A new archaeological study has found that Romans in 47 AD had tried to exploit a rich deposit of silver located in western Germany. The study, conducted by the Department of Archaeology and History of the Roman Provinces at Goethe University, found a military camp in the area that looks like what the historian, Tacitus, wrote about nearly two millennia ago.
The researchers used geomagnetic prospecting for their study, which found an eight-hectare military camp with roughly 40 wooden towers. It is estimated that about 3,000 soldiers were stationed in the camp.
In his writing, Tacitus described how under Governor Curtius Rufus, Romans tried mining silver ore in the area but failed due to low yields. The archaeologists also identified a shaft-tunnel system a few meters above the Bad Ems passageway, which would have allowed the Romans to mine silver for up to two centuries if they’d been successful.
The researchers also noted that hope for a profitable precious metal mining operation could explain the presence of the military camp, which extended on either side of the Emsbach valley. This, the archaeologists posit, would have allowed the Romans to defend themselves against possible raids, which wasn’t unlikely, given the value of the silver ore.
Ultimately, the silver was mined centuries later.
In a media statement, Markus Scholz, one of the researchers involved, stated that it would be interesting to know if the large Roman camp was surrounded by obstacles that would have prevented an enemy approach. He further revealed that the group had found wooden spikes at the site, but further research was needed to substantiate the assumption.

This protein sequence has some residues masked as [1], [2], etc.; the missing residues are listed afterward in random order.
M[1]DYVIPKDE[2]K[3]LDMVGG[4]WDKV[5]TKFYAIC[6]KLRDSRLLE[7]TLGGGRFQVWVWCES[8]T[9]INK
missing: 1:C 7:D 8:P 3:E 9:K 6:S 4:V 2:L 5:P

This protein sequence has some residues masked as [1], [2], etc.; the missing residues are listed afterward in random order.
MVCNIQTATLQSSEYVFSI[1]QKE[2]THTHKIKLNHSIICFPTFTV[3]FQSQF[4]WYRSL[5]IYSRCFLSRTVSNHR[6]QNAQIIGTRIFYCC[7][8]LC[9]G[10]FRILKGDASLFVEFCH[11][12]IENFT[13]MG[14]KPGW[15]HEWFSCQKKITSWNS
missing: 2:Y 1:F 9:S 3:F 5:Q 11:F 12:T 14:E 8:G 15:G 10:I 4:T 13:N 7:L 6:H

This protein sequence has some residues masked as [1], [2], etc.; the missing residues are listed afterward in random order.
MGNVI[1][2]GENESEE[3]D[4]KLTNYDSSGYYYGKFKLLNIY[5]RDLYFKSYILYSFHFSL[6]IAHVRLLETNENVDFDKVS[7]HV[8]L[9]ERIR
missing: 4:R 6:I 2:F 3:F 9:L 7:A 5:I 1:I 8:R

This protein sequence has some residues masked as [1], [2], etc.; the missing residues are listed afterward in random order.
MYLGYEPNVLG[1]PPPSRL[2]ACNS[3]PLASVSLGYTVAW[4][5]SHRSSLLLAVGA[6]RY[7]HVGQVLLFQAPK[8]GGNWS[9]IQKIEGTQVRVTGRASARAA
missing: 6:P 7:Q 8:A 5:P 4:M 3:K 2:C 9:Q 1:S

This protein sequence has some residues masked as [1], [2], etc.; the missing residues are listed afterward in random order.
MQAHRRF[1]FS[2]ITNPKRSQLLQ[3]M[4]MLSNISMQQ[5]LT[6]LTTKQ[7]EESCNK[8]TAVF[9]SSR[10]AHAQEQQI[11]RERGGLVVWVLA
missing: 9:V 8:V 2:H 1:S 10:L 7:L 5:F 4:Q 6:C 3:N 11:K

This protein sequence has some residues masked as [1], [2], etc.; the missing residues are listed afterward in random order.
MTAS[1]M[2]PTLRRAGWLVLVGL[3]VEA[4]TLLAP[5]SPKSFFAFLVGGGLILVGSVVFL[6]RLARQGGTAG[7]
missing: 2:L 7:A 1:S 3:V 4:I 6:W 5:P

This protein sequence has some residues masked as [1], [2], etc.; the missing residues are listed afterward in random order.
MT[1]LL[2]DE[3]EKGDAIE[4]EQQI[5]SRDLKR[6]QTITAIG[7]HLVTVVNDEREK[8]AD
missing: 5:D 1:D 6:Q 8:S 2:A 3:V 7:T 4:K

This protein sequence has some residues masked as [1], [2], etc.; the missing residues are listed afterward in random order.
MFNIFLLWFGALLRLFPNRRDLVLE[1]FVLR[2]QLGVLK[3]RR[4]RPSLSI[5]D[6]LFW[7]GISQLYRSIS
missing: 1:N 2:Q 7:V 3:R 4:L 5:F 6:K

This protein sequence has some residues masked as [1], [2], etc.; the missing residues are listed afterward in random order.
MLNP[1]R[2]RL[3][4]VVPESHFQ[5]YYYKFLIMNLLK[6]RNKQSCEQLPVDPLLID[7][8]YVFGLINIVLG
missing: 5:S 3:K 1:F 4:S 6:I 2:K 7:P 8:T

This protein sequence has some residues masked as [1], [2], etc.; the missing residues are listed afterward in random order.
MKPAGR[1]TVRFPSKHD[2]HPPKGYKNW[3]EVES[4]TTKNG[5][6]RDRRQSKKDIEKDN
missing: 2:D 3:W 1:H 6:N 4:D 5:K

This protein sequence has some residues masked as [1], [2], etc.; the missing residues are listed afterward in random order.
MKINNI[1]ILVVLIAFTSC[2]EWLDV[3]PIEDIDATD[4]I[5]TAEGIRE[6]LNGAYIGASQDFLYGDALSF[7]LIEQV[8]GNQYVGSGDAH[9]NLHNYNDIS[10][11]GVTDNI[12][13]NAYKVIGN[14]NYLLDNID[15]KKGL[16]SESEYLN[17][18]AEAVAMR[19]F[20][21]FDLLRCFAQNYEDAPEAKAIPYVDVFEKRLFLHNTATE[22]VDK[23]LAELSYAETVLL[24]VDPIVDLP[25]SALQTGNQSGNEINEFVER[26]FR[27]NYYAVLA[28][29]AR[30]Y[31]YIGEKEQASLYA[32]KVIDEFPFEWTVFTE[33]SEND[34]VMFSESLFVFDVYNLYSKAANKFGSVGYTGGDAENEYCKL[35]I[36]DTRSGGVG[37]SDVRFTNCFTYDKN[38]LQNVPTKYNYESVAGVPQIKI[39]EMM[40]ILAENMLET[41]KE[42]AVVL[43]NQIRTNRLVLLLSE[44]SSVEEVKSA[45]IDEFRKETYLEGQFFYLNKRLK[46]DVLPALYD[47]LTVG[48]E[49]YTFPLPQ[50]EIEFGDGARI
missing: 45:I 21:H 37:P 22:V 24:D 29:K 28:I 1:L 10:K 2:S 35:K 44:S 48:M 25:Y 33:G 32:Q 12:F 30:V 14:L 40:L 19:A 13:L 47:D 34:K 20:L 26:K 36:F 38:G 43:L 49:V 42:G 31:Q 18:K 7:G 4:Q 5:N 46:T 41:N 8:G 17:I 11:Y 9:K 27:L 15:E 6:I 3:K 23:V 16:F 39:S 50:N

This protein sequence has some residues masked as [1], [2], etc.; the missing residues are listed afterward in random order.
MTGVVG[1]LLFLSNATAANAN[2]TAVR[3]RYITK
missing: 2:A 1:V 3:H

Scholz believes that the Romans suddenly abandoning such an undertaking wasn’t unprecedented, adding that had they known that a few hundred years later 200 tons of silver would be extracted from these grounds, they wouldn’t have given in so quickly.
The archaeologists also uncovered burn marks, which show that the camp was burned down after a couple of years. It is reported that the soldiers who were tasked with digging the tunnels weren’t too excited about the work, with reports from Tacitus to Emperor Claudius showing requests to award the insignias to commanders beforehand, so soldiers wouldn’t have to work so hard for no reason.
The study was part of a teaching excavation that spanned a few years and was conducted in cooperation with the federal state of Rhineland-Palatinate. The student team was led by Frederic Auth, a young archaeologist who was awarded first place at the Wiesbaden Science Slam.
If the ancient Romans had had access to the latest exploration technology that modern mining companies such as Arizona Metals Corp. (TSX: AMC) (OTCQX: AZMCF), who knows how such a huge silver find might have impacted the trajectory of the empire’s power and supremacy over their rivals.
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